In a revealing report from the U.S. Department of Education, statistics on education disparities bring into sharp focus some of the reasons why minority students across the country are at a disadvantage when competing against their peers.
“Despite the best efforts of America’s educators to bring greater equity to our schools, too many children —especially low-income and minority children — are still denied the educational opportunities they need to succeed,” said Assistant Secretary for Civil Rights Russlynn Ali.
Known as the Civil Rights Data Collection, the numbers released Thursday is the first installment of a two-part survey of 7,000 school districts and more than 72,000 schools. Within the 7,000 sampled school districts:
- 3,000 schools serving nearly 500,000 high school students offer no algebra II classes, and more than 2 million students in about 7,300 schools had no access to calculus classes.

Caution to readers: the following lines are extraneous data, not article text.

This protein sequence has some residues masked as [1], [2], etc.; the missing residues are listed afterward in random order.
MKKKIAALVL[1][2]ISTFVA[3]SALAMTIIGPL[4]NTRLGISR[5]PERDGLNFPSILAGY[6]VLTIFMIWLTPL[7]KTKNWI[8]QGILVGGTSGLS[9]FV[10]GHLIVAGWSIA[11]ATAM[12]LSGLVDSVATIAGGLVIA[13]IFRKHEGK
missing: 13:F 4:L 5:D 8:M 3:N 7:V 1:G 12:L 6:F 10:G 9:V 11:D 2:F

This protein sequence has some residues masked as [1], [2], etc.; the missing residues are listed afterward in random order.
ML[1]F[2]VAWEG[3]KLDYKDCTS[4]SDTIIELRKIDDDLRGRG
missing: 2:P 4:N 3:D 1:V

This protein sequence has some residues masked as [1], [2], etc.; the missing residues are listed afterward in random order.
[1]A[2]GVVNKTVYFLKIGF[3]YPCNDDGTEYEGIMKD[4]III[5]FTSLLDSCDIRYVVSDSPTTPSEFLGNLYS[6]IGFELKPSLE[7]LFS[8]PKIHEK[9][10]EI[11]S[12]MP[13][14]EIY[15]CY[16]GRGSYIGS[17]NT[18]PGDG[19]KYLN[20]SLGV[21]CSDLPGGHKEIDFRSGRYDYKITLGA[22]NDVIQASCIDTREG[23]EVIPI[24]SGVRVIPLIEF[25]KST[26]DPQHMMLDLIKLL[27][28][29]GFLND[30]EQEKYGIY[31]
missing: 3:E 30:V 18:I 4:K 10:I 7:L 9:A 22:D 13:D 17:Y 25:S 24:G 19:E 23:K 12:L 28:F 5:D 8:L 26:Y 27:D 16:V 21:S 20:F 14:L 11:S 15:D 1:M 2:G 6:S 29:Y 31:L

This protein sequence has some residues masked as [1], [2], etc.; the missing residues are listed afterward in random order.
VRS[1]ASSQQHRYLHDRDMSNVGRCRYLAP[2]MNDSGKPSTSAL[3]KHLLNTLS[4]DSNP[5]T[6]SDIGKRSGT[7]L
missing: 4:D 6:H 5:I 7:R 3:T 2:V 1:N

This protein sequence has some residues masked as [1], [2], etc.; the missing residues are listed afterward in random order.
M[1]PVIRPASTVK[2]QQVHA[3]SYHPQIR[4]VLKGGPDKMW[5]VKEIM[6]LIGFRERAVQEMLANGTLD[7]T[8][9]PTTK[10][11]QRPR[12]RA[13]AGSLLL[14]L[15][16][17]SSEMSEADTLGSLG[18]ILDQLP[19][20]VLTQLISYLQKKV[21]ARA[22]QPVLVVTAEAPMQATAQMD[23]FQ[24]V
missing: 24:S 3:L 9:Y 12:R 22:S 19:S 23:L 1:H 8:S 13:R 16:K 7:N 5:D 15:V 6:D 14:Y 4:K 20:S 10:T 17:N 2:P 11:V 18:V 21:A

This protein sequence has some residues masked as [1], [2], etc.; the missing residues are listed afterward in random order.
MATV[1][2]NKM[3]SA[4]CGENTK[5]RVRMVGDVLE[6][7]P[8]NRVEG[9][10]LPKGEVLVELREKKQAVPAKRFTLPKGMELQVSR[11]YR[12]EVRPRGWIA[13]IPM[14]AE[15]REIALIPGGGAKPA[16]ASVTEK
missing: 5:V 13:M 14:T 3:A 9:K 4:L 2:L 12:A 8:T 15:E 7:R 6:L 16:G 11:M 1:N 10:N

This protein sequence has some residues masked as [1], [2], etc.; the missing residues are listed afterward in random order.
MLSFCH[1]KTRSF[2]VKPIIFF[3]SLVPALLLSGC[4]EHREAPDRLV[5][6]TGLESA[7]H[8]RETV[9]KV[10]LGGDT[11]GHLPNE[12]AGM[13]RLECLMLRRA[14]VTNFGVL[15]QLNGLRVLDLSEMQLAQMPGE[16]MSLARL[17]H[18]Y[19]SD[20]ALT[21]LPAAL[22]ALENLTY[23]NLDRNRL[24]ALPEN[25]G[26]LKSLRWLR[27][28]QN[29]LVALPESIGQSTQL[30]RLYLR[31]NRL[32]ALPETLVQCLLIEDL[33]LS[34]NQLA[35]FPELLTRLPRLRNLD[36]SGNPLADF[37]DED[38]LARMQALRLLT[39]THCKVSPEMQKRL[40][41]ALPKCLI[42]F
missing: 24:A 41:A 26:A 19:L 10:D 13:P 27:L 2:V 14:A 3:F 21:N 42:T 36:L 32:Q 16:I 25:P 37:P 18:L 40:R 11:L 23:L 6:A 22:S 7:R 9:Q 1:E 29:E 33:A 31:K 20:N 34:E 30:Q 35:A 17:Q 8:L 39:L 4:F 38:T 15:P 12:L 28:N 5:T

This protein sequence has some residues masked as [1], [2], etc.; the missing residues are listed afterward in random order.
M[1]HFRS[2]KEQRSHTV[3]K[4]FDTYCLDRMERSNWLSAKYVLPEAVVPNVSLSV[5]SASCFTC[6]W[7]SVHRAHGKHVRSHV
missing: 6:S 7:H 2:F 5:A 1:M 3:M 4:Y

- Schools serving mostly African-American students are twice as likely to have teachers with one or two years of experience than are schools within the same district that serve mostly white students.
- Only 2 percent of the students with disabilities are taking at least one Advanced Placement class.
- Only 22 percent of local education agencies reported that they operated pre-K programs targeting children from low-income families.
Whether the Obama administration will try to push for specific funding or legislation to address these findings is unknown.
The issue of disparities based on race in education has long been the focus of members of the Congressional Black Caucus, and the release of these statistics is sure to place more pressure on policymakers to back certain changes. At a time of massive budget cutting, however, it’s unclear what the changes might be.